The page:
“Our economy and our labour market continue to be influenced by the transition away from the historic surge in resources investment,” he said.
Mr Agnew said Queensland’s economic diversity is its key strength.
“The forecasts are actually placing us as the fastest growing state in the nation and no one industry in Queensland contributes more than 12 per cent to our total economic output,” he said.
Trade will be a key driver of growth in Queensland with major trading partners including China, India, the US and Japan averaging 3.7 per cent annual growth, Mr Agnew said.
On key industries in Northern Queensland, Mr Agnew said agriculture, tourism, forestry, mining and food processing are major contributors to the region’s economy.
“North Queensland has the second largest share of gross regional (state) product which is almost 30 per cent,” he said.
Discussing the State Budget, Mr Agnew said the State Government is on track to deliver a $1.2 billion operating surplus for the 2015-2016 financial year.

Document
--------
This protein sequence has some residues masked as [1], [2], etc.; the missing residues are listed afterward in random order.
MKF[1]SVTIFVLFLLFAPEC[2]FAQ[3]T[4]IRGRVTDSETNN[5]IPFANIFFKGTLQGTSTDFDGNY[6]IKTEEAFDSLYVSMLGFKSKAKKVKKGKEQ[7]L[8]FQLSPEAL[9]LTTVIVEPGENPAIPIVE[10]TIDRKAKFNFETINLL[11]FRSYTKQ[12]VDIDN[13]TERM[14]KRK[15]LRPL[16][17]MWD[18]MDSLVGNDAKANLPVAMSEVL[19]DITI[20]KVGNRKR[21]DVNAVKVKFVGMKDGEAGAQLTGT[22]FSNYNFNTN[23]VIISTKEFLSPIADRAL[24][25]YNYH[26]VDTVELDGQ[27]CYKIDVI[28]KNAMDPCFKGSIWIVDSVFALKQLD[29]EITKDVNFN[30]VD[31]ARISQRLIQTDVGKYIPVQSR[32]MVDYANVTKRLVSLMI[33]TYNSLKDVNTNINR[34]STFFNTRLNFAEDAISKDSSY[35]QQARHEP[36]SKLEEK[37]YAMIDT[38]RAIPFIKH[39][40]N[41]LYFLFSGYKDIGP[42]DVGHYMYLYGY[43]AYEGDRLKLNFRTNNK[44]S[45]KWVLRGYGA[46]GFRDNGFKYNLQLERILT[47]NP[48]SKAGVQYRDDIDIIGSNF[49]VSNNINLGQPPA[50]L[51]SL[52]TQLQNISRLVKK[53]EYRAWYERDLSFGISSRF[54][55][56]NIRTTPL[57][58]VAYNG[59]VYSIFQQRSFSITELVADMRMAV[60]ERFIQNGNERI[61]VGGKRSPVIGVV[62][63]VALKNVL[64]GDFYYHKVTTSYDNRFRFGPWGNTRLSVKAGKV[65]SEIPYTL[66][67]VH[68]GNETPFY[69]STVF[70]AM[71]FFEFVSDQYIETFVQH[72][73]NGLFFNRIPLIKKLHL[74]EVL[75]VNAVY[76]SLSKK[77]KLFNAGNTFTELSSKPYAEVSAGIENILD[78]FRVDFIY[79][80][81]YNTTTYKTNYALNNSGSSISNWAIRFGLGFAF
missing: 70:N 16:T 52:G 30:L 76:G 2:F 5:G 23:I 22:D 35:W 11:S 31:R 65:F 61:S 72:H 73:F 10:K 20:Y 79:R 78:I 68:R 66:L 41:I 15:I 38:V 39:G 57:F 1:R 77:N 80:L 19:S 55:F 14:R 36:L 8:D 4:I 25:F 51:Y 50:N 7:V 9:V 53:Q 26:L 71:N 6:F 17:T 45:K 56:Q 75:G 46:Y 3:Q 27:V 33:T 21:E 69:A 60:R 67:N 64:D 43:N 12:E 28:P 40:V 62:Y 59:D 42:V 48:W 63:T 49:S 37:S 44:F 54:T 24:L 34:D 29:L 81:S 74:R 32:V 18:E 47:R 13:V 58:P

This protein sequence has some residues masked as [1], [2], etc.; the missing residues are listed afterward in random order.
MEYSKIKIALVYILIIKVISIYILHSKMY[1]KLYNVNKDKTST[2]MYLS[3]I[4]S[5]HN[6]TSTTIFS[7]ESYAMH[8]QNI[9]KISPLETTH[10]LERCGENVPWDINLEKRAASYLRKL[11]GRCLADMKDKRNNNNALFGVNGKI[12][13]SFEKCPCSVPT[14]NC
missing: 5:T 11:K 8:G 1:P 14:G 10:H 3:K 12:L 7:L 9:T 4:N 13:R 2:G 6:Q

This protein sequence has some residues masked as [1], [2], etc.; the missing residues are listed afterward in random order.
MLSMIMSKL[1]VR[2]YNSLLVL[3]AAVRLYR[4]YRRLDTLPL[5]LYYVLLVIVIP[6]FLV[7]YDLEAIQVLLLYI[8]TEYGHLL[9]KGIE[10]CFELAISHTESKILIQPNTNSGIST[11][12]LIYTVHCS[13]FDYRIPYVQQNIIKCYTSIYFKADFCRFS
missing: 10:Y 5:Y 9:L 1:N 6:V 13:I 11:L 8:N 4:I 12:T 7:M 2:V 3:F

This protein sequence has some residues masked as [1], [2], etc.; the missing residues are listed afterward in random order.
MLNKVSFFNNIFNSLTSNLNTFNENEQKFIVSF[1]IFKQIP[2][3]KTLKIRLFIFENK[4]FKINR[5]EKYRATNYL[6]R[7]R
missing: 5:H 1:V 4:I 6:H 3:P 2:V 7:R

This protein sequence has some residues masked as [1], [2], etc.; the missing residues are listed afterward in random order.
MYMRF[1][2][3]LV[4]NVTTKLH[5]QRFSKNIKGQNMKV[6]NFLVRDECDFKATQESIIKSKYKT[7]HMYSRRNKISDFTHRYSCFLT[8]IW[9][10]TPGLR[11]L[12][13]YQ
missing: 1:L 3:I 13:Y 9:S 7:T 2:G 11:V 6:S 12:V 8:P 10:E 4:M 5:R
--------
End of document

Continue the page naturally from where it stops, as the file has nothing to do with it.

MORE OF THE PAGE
“This Government established a sustainable fiscal position as a core platform of their economic plan,” he said.
“Significant reductions in general government debt was a key focus of the budget without selling government owned corporations or increasing taxes or reducing services.”
On jobs growth, Mr Agnew said: “ABS data is showing us that 71,000 jobs have been created in Queensland in the last 12 months to January.”
“That’s encouraging but we still have work to do done, we still have one of the highest unemployment rates in the country,” he said.
Also speaking at the event, Commonwealth Bank Senior Economist, Michael Workman said as Australia and in particular Queensland, transitions away from mining construction to operation, jobs growth may be limited.
“The difference between the construction of an iron ore and a coal mine and the operation of it is a multiple of five to one on jobs and with LNG plans it’s 10 to one,” he said.
Mr Workman said that China will continue to grow and have an impact on the Australian and international economy with Chinese capital outflow expected to double in the next five years.
“China will continue to buy assets here and overseas,” he said.
“They will have an enormously strong influence on the global economy in the future particularly if they go to a floating currency which looks likely in the next four to five years.”